Alerted by an anonymous tipster, authorities rushed to a grocery store in Mandeville, Louisiana, in January to inspect the milk. Fresh Market was not selling rotten milk. Rather, a State Agriculture and Forestry Commission auditor discovered that the milk, on sale for $2.99 a gallon, cost too little.
Louisiana’s Dairy Stabilization Law requires merchants to charge 6 percent more than cost. Failure to do so is a “disruptive trade practice” that could “injure, reduce, prevent, or destroy competition.”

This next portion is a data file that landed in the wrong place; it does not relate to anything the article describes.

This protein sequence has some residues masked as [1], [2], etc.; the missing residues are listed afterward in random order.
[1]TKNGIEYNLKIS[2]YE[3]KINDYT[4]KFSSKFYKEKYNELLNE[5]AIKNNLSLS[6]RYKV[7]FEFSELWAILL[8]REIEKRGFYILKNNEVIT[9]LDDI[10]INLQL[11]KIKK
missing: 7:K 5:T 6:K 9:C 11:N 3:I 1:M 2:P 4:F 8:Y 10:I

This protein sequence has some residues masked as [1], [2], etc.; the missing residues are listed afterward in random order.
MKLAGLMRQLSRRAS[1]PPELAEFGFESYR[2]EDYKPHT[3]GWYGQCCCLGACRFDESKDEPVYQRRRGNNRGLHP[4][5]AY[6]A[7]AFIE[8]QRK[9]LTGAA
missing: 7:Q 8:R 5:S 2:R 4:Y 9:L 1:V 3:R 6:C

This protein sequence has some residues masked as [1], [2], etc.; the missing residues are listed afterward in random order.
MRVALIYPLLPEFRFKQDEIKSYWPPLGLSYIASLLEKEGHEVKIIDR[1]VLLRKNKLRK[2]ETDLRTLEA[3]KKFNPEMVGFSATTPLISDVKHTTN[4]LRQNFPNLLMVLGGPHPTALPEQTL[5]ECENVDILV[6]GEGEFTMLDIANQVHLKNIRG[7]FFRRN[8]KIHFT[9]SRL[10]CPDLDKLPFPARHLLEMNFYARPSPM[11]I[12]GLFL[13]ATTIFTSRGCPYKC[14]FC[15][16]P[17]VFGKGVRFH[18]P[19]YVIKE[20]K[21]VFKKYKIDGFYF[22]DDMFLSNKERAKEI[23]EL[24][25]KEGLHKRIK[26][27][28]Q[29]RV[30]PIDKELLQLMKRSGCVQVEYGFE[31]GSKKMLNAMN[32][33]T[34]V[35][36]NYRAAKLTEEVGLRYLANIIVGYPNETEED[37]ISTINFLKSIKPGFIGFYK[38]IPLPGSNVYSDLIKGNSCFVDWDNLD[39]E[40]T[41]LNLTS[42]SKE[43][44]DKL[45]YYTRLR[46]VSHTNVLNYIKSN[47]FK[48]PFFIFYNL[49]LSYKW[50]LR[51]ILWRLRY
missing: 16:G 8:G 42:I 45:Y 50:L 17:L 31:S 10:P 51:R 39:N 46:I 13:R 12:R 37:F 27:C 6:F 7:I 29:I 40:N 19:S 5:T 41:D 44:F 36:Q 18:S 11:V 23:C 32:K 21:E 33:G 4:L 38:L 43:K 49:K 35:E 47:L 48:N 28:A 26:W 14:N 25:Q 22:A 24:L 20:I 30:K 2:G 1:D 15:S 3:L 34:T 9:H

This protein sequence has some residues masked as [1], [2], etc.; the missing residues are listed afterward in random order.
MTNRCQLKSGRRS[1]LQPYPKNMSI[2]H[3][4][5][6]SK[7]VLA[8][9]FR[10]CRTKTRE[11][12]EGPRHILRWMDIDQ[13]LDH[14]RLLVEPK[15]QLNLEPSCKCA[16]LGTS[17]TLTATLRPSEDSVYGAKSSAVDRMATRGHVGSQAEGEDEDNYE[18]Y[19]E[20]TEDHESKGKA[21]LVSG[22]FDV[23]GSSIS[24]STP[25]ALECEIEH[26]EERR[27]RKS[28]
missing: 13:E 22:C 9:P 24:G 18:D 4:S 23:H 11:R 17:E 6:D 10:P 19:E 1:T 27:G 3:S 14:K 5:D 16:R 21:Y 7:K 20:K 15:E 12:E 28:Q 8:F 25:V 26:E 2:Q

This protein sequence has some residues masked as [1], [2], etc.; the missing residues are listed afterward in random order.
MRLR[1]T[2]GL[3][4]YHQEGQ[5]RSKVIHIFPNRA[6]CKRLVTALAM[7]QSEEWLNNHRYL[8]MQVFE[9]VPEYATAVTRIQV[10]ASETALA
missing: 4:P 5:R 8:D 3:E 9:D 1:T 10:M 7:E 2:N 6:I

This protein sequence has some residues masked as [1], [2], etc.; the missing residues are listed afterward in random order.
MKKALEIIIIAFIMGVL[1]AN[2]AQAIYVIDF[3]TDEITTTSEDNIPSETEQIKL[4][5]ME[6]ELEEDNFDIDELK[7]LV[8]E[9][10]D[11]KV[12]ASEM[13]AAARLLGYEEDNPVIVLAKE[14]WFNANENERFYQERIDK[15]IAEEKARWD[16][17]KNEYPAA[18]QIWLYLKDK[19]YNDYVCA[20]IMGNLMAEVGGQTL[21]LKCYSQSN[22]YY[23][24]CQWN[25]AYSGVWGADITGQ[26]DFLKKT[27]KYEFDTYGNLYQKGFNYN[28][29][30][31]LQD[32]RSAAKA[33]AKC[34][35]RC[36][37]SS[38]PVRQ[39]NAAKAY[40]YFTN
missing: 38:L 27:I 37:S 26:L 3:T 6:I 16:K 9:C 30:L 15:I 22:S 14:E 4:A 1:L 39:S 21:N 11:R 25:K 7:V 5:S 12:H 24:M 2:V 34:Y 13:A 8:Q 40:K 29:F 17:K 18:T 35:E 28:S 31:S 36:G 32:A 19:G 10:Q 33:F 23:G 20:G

State Agriculture and Forestry Commissioner Mike Strain says the law is necessary to keep the price of milk low. Otherwise, a would-be monopolist could sell milk below cost, drive its competitors into bankruptcy, and then jack up prices.
Legislators created the Dairy Stabilization Board in 1974 to guarantee consumers a steady supply of milk at reasonable prices. The board accomplishes that by requiring any person involved in dairy production, transportation, or sale to obtain a license and by regulating promotions. Merchants, for instance, can offer free frozen yogurt samples—but no more than one fluid ounce at a time. Faced with legal action, Fresh Market raised its milk prices.